I have bird in my back yard that is just as happy to eat a meal upside down as he is straight up. He also eats sideways, crosswise and most in any position on a tree or suet feeder. He is the white-breasted nuthatch, a permanent resident in my yard.
I have one suet feeder that is upside down, meaning that birds have to cling to the bottom and peck up for bits of suet. For my nuthatch friend, this is no problem. The little fellows are also quite confortable squeezing through the wires on my several enclosed suet feeders to keep squirrels and grackles at bay.
The nuthatch is still a small bird with a large head and almost no neck. The tail is very short, and the long, narrow bill is straight or slightly upturned.
White-breasted Nuthatches are gray-blue on the back, with a frosty white face and under-parts. The black or gray cap and neck frame the face and make it look like this bird is wearing a hood. The lower belly and under the tail are often chestnut.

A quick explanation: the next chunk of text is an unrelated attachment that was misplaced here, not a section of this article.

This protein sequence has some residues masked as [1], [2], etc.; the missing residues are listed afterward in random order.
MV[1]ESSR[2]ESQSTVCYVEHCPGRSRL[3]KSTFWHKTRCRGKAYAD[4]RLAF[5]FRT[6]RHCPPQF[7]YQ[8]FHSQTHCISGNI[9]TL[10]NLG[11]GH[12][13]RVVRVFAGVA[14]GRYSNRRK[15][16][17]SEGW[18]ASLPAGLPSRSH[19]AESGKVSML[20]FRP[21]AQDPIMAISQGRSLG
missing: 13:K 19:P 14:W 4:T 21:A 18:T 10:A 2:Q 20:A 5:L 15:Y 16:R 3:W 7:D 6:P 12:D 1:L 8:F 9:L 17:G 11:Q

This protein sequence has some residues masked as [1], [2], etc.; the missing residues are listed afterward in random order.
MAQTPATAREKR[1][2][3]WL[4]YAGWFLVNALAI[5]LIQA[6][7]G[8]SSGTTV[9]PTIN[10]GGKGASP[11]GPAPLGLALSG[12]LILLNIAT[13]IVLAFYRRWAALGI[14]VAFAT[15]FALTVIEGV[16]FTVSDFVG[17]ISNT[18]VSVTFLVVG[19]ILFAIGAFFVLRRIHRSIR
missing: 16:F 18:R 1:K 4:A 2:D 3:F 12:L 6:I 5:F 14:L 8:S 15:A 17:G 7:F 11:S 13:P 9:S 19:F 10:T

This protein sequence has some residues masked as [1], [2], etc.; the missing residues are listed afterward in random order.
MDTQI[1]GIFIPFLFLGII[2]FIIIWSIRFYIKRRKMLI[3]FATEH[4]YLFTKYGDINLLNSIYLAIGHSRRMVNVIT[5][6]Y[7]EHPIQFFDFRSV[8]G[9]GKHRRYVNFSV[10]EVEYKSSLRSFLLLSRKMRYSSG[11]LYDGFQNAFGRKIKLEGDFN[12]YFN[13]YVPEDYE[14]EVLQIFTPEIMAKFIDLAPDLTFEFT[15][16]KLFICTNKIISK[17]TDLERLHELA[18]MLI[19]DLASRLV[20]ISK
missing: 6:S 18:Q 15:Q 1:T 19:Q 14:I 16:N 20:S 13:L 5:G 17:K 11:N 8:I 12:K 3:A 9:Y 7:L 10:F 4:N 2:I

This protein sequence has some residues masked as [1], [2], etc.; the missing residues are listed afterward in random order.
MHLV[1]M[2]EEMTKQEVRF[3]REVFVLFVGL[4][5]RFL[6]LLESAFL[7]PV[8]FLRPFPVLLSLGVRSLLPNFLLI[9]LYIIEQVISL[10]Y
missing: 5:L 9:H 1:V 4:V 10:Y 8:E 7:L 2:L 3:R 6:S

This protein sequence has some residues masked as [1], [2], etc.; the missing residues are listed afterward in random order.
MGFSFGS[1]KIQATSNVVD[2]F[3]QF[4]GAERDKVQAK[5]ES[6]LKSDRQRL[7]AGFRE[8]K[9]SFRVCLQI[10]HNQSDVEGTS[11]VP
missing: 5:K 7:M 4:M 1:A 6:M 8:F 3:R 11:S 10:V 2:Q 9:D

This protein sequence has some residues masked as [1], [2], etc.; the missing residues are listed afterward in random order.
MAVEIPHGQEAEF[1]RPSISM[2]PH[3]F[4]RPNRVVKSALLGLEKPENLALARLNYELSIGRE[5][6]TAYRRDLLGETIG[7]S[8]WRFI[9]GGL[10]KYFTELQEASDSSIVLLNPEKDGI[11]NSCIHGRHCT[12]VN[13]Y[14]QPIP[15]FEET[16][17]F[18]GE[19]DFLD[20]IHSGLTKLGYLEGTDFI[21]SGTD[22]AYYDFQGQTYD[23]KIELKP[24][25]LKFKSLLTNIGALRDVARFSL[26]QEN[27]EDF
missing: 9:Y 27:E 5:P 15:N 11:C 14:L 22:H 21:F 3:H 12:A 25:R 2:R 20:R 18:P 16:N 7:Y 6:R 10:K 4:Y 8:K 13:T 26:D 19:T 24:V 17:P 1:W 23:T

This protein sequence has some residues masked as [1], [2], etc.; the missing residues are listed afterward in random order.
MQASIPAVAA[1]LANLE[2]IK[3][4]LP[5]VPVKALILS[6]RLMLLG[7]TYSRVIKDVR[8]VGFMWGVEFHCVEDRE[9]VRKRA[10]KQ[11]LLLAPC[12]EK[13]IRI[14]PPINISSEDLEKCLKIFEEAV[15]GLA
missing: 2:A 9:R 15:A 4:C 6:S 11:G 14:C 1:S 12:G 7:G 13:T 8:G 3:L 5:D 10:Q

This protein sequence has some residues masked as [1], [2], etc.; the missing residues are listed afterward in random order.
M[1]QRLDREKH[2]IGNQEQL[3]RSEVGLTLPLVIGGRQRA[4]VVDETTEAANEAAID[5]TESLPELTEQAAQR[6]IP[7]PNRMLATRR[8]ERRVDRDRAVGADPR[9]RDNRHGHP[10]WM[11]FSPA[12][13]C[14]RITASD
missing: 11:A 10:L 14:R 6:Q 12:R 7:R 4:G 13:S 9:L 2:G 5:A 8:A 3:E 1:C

White-breasted Nuthatches are agile birds that creep along trunks and large branches, probing into bark furrows with their straight, pointed bills. Like other nuthatches, they often turn sideways and upside down on vertical surfaces as they forage. They don’t lean against their tails the way woodpeckers. Many confuse them as a small woodpecker, but they are a different species.
White-breasted Nuthatches are birds of mature woods and woodland edges. They’re particularly associated with deciduous stands, including maple, hickory, basswood, and oak, though they can be found in some coniferous forests. Nuthatches like my yard because there are numerous mature and decaying trees.
Nuthatches have a habit of hopping head first down a tree trunk that helps it see and detect insects and insect eggs that birds climbing up the trunk might miss. They are also known for stashing food away in holes and crevices in trees. Nesting pairs stay together throughout the year. They typically nest once per year with 5 to 7 tiny eggs.
Nuthatches are really interesting birds. Put out some suet and sunflower hearts and you too, can enjoy birds that feed upside down.